A.W. Tozer spoke of Christians in the harvest field of ministry when he wrote, “We are not diplomats but prophets, and our message is not a compromise but an ultimatum.”
Like me, you have probably seen the viral video clips of so-called pastors and evangelists who compromise the message of the gospel for their political agenda, or to gain popularity and wealth, or because they fear the repercussions of straying from the “politically correct” themes of the day.
In Jesus’ message to His 72 followers recorded in Luke 10, He not only gives instructions to the messengers about their mission and their conduct, but he delivers some very detailed and specific directions for the message they are to say.
The gospel is not just an invitation; it is an ultimatum.
“But whenever you enter a town and they do not receive you, go into its streets and say, ‘Even the dust of your town that clings to our feet we wipe off against you. Nevertheless know this, that the kingdom of God has come near’” (Luke 10:10-11).
Jesus’ command here is not to quietly warn the unrepentant person about the consequences of their action, or to whisper a suggestion that they should reconsider. This is a public pronouncement of God’s judgment against the town that rejects the gospel of Jesus Christ.
This word Jesus used for streets is not a side-street, but a well-traveled, public thoroughfare. To modernize the meaning, Jesus isn’t talking about your quiet neighborhood cul-de-sac, He’s talking about the Interstate.
This message of judgment will not be popular in our culture today; you will be mischaracterized and maligned when you deliver it. You might be labeled “bigoted” “narrow-minded” “intolerant” or even “unloving.”
What could be more unloving that knowing someone is speeding toward their imminent, eternal demise and doing nothing to stop them or even warn them? The need is great; time is of the essence; the eternal future of lives is at stake. We must share the gospel, even the unpopular parts, to a world with no other hope or future.
Jesus continues in verse 12, “I tell you, it will be more bearable on that day for Sodom than for that town (the town that rejects the message)."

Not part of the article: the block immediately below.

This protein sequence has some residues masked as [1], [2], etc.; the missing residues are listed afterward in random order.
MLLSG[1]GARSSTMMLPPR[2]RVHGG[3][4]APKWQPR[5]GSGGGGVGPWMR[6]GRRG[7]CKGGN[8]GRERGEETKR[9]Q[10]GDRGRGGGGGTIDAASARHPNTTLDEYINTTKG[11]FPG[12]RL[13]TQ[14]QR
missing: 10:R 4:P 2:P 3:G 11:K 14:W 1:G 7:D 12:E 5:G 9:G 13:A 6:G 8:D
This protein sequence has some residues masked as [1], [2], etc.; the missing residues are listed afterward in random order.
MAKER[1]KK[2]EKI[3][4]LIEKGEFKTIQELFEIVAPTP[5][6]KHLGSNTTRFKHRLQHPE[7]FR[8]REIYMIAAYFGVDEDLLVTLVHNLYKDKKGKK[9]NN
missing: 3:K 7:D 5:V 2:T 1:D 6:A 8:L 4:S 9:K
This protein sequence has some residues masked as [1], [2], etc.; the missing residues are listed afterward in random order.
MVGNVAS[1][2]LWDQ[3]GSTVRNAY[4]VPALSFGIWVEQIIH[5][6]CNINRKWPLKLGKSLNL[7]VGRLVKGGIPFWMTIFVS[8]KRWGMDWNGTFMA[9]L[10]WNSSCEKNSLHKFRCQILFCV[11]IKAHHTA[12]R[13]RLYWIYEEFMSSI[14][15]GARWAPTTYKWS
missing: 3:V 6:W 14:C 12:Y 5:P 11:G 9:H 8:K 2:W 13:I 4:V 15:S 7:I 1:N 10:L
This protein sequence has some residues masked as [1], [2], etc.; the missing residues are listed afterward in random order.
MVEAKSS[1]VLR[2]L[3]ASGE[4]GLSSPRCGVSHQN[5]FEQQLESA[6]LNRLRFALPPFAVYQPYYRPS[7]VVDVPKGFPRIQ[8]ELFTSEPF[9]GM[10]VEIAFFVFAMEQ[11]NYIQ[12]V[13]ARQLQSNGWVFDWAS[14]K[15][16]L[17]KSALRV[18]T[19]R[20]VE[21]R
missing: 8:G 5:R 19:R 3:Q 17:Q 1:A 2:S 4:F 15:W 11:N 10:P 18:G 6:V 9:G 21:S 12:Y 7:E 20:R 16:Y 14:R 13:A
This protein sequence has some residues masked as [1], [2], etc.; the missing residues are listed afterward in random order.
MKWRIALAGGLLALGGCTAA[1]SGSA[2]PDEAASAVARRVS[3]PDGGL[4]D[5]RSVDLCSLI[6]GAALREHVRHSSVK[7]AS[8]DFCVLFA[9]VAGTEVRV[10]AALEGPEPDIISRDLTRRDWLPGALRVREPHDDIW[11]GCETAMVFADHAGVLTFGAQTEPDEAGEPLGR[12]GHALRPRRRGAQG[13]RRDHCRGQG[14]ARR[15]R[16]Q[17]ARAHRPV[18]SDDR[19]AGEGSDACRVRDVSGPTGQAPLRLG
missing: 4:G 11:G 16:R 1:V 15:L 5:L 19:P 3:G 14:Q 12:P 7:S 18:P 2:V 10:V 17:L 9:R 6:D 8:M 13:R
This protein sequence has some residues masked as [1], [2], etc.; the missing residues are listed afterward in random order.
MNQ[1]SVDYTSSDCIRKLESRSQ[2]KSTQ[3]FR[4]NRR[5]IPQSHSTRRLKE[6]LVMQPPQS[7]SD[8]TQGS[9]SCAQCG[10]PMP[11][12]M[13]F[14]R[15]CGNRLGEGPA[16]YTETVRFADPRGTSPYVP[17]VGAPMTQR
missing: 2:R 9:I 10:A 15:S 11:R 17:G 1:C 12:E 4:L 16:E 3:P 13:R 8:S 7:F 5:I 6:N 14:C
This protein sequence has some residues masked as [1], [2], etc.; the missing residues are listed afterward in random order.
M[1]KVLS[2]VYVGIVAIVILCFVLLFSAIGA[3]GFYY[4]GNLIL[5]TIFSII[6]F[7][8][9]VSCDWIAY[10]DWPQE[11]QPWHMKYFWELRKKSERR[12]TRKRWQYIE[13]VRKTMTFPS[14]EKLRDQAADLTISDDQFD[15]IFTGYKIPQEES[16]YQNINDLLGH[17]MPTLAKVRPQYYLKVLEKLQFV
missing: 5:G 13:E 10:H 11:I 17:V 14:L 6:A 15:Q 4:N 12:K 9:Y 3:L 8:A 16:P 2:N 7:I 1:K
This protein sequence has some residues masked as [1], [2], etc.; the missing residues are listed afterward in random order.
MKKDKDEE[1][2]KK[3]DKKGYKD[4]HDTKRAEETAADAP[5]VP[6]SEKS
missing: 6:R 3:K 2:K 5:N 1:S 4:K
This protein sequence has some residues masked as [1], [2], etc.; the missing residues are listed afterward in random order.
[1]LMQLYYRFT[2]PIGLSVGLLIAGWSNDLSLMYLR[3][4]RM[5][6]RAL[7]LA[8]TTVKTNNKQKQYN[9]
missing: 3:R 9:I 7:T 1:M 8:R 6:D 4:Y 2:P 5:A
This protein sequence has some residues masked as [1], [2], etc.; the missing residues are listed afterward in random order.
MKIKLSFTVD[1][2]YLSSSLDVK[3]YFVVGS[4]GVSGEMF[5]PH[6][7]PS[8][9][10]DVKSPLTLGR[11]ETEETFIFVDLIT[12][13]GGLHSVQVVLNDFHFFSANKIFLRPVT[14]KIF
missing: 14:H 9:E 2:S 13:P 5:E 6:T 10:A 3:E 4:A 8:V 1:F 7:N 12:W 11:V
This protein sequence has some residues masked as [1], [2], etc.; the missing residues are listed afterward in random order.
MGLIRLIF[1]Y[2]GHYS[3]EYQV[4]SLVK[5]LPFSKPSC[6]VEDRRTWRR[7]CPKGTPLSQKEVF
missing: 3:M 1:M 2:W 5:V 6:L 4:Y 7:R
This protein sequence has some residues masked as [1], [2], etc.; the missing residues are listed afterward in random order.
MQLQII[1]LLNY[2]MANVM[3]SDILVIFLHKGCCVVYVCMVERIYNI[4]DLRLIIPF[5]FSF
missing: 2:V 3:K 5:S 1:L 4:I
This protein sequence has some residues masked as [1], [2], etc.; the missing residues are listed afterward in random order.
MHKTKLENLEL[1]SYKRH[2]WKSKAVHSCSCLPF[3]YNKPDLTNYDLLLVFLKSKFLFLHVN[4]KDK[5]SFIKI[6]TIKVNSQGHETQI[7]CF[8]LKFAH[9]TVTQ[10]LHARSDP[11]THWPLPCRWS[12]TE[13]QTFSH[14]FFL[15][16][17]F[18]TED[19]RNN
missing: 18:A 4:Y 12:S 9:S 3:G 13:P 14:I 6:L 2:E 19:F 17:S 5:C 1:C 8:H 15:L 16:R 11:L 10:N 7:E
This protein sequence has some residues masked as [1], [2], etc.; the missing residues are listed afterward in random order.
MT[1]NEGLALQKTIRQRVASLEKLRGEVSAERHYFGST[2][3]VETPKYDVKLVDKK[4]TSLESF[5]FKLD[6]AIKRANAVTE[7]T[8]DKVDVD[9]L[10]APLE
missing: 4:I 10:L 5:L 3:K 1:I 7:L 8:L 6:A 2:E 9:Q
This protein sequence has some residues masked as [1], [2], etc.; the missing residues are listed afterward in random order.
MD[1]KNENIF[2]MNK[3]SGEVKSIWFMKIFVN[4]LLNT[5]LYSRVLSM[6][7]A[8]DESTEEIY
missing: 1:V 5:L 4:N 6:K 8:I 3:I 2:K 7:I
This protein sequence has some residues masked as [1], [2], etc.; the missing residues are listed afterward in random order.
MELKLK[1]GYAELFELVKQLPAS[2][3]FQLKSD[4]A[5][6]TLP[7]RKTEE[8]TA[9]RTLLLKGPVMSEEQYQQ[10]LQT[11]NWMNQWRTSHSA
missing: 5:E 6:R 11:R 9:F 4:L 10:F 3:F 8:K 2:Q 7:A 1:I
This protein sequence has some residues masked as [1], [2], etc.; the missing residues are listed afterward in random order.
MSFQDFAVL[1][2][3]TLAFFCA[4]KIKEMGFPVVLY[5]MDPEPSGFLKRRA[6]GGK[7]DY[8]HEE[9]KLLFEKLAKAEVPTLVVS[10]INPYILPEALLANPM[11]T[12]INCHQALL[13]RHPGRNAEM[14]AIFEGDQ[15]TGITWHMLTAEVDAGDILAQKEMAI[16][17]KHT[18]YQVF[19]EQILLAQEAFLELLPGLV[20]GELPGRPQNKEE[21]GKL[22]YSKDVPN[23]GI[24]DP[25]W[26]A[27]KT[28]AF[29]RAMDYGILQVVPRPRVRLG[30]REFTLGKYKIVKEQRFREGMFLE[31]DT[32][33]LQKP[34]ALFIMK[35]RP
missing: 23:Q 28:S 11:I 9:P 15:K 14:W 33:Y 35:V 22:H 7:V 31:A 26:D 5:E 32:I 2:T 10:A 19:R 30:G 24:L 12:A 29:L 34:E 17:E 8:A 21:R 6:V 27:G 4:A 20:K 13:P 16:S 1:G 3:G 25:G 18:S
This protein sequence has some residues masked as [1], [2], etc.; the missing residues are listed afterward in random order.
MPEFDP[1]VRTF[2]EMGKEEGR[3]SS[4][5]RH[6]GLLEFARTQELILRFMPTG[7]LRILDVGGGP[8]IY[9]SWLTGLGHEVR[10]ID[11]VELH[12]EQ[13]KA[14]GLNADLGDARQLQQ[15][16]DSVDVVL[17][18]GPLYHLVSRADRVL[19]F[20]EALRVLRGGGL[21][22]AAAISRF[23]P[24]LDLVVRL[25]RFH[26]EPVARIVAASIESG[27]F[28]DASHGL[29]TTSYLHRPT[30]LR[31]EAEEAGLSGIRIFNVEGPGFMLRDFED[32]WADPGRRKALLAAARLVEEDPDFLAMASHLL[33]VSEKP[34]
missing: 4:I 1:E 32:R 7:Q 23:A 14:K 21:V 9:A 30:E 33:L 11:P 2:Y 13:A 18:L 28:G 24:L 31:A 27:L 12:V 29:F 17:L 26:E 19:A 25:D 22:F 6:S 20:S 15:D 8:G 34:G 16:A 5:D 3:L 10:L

Now this would have stunned everyone who heard Jesus’ words.
Sodom was that infamous town in which sexual deviancy and homosexuality was rampant, until the angels of the Lord rescued Lot and rendered a unique judgment of fire and brimstone against that town (Genesis 19).
As far as the Jewish people were concerned, no one was more deserving of God’s judgment.
But Jesus says here that in the final day of judgment, divine judgment will be worse for those who hear the good news of the gospel and reject it than for Sodom.
As an aside, this verse provides strong evidence that there will be levels of judgment in hell based on sin and in the mind of the Lord, sexual sin isn’t the worst one. In other words, people who lived in Sodom will face lighter judgment than the people sitting in the synagogue every Saturday. The audiences to whom these 72 appointed men will preach face a more severe judgment should they reject the gospel. Why? Because the greater the light, the greater the judgment.
Someone who clearly hears the gospel, understands it, and then rejects it will face the most severe punishment for their rejection. That’s the judgment Jesus is commanding these men to pronounce; that’s the same ultimatum in our gospel message today.
The gospel is not about you; it is about God.
One of the unique elements of the brief mission trip of these 72 men is that Jesus empowered them to perform signs and miracles to authenticate the message they preached. Throughout Israel, they healed the sick, brought sight to the blind, and raised up the paralyzed.
It would be easy for a passerby to see the commotion, see the miracles taking place, and assume that one of these 72 men was the Messiah, not merely the representative of someone else. That’s why Jesus commands them, “Heal the sick … and say to them, ‘The kingdom of God has come near to you’” (Luke 10:9).
These men were going to become the celebrities of the nation— showered with gifts, invited into the homes of the rich and powerful; they would be the talk of the town. So, Jesus effectively tells them, “When people are talking about what you have done, make sure to redirect all that praise back to God.”
Maybe you are part of a successful ministry, or you are known in your community for your character and faithfulness. Maybe you’ve sparked a revival in your home or town. Satan would love nothing more than for you to take credit for these accomplishments. He’s skillful at using flattery and compliments to sow the seeds of pride in your heart.
When God gives you success beyond your wildest dreams, make sure He gets all the credit. He alone is worthy of the glory, the honor, and the praise.